Objectives: Students will understand on a very basic level how antibodies of the immune system work and what memory is. They will learn how vaccines work by using weakened or killed germs to trigger the body’s immune response.
Materials: thick foam or cardboard (for antibody and germ cut-outs), sticky notes
Have you all ever heard of a vaccine? Yes? Do you know what they do? (Hopefully they’ll respond that vaccines keep you from getting sick. If not, explain this.) That’s right, vaccines are great because they help us stay healthy! But have you ever thought about how they work?
Well, when a germ gets into your body, three things happen:
1. First, you get sick because of the damage the germ is doing to your body.
2. Meanwhile, antibodies, which are like puzzle pieces that your body makes, find a way to match to the germ making you sick in order to kill it.
3. Once your antibodies figure out how to match and kill the germ, your body learns to recognize that germ so that the next time it enters your body, you will be immune to it, meaning that it can’t make you sick. This is called memory – the antibodies in your body actually remember the germs that have made you sick before so that they can kill the germs right away next time.
So, back to vaccines. Vaccines take advantage of something your body already knows how to do, which is remembering germs it has seen before. They work by putting a weakened form of a germ into your body. The germ is weak because it has been changed in a lab by scientists, so it can’t make you sick like it normally would. But your body still learns to remember it! Once your body recognizes and remembers a germ, even if it is a weakened germ, that germ can’t make you sick the next time it gets into your body. This is how vaccines protect you from getting sick!
- Several (1-4) kids are “antibodies” inside a room which is the “body”, each holding a cardboard cutout. The cutout is the antigen binding site.
- One germ, representing the chicken pox virus, holding the match to the cutout (its “antigen”) walks into the room and “does damage” to the body by peeling sticky notes off of the wall.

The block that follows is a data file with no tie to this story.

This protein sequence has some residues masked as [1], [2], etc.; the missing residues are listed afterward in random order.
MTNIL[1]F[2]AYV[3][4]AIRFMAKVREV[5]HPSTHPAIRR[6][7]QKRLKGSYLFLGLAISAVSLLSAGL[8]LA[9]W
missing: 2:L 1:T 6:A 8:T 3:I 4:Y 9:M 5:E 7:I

- The antibodies try to match their cutout to the one on the germ (antibody matching antigen), one at a time. One antibody will have the correct match.
- When the correct antibody matches the germ, the germ has to stop peeling off sticky notes. The entire time the germ is peeling off post it notes and the antibody hasn’t recognized it yet, the body is “getting sick”. Once the correct antibody matches their cutout to the germ, the body begins to recover.
- Then, the activity is repeated, everyone holding the same cutouts and with the same chicken pox germ. This time, the correct antibody should recognize it immediately and bind to it, stopping the germ from peeling off any sticky notes and therefore stopping the body from getting sick at all because the response is so fast. This represents memory.
- The activity is repeated a third time but with a different germ – the measles germ. This time, though, the germ is introduced into the body as a vaccine, and is in a weakened form. The measles germ is shown to be weakened by having their hands tied behind their back.
- The antibodies must again figure out which one is the correct match for the measles – it will be a different match than the first, chicken pox, one. However, this time, the germ cannot do any damage by peeling sticky notes off the wall since it is in its weakened form.
- Once the correct antibody binds to the germ, it has learned to recognize that germ. Explain to the kids that the body has learned memory but without getting sick by being introduced to a weakened form of the same germ in a vaccine.
Post-activity discussion questions:
- How do your body’s antibodies recognize foreign germs?
- Why can’t a germ make you sick the second time it gets in your body?
- Why can’t germs in a vaccine make you sick? How do they protect you?